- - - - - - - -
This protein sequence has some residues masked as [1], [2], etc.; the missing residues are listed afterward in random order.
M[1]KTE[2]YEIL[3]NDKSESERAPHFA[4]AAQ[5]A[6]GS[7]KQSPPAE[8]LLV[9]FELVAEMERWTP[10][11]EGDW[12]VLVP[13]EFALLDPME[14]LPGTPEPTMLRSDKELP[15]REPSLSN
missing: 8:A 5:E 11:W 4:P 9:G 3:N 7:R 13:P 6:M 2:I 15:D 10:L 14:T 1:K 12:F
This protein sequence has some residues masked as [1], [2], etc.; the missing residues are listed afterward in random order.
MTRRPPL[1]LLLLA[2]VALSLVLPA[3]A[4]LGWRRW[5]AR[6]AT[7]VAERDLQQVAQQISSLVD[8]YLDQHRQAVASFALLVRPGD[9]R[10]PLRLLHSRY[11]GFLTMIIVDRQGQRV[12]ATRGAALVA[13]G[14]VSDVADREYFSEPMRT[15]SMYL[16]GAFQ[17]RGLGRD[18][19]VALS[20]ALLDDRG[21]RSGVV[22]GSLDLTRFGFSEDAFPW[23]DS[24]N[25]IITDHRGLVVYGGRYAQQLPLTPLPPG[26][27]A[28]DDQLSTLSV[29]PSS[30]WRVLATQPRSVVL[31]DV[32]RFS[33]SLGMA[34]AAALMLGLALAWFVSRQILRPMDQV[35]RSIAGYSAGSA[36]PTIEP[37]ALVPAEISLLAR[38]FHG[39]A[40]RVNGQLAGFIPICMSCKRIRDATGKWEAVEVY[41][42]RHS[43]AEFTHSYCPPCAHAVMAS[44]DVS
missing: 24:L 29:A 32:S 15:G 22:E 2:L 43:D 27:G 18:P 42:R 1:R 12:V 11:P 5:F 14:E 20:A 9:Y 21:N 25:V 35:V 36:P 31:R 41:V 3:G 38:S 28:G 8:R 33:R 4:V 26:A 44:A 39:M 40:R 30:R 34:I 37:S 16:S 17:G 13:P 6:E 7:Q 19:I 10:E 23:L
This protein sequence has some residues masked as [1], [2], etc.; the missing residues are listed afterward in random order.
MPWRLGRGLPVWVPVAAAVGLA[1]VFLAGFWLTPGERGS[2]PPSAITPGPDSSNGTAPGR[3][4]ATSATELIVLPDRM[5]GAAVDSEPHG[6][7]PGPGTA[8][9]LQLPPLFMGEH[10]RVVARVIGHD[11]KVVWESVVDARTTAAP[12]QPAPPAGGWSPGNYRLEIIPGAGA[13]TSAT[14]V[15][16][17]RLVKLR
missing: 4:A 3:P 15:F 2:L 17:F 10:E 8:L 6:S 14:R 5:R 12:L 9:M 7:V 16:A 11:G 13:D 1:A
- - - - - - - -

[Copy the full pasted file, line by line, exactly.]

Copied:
This protein sequence has some residues masked as [1], [2], etc.; the missing residues are listed afterward in random order.
M[1]KTE[2]YEIL[3]NDKSESERAPHFA[4]AAQ[5]A[6]GS[7]KQSPPAE[8]LLV[9]FELVAEMERWTP[10][11]EGDW[12]VLVP[13]EFALLDPME[14]LPGTPEPTMLRSDKELP[15]REPSLSN
missing: 8:A 5:E 11:W 4:P 9:G 3:N 7:R 13:P 6:M 2:I 15:D 10:L 14:T 1:K 12:F
This protein sequence has some residues masked as [1], [2], etc.; the missing residues are listed afterward in random order.
MTRRPPL[1]LLLLA[2]VALSLVLPA[3]A[4]LGWRRW[5]AR[6]AT[7]VAERDLQQVAQQISSLVD[8]YLDQHRQAVASFALLVRPGD[9]R[10]PLRLLHSRY[11]GFLTMIIVDRQGQRV[12]ATRGAALVA[13]G[14]VSDVADREYFSEPMRT[15]SMYL[16]GAFQ[17]RGLGRD[18][19]VALS[20]ALLDDRG[21]RSGVV[22]GSLDLTRFGFSEDAFPW[23]DS[24]N[25]IITDHRGLVVYGGRYAQQLPLTPLPPG[26][27]A[28]DDQLSTLSV[29]PSS[30]WRVLATQPRSVVL[31]DV[32]RFS[33]SLGMA[34]AAALMLGLALAWFVSRQILRPMDQV[35]RSIAGYSAGSA[36]PTIEP[37]ALVPAEISLLAR[38]FHG[39]A[40]RVNGQLAGFIPICMSCKRIRDATGKWEAVEVY[41][42]RHS[43]AEFTHSYCPPCAHAVMAS[44]DVS
missing: 24:L 29:A 32:S 15:G 22:E 2:L 43:D 27:G 18:P 42:R 1:R 12:V 11:P 5:F 14:E 20:A 9:Y 21:N 25:V 35:V 36:P 31:R 41:V 3:G 38:S 28:G 8:R 33:R 4:V 26:A 44:A 39:M 40:R 30:R 34:I 37:S 16:S 17:G 13:P 6:E 7:Q 19:I 10:E 23:L
This protein sequence has some residues masked as [1], [2], etc.; the missing residues are listed afterward in random order.
MPWRLGRGLPVWVPVAAAVGLA[1]VFLAGFWLTPGERGS[2]PPSAITPGPDSSNGTAPGR[3][4]ATSATELIVLPDRM[5]GAAVDSEPHG[6][7]PGPGTA[8][9]LQLPPLFMGEH[10]RVVARVIGHD[11]KVVWESVVDARTTAAP[12]QPAPPAGGWSPGNYRLEIIPGAGA[13]TSAT[14]V[15][16][17]RLVKLR
missing: 4:A 3:P 15:F 2:L 17:F 10:E 8:L 6:S 14:R 5:R 12:L 9:M 7:V 16:A 11:G 13:D 1:A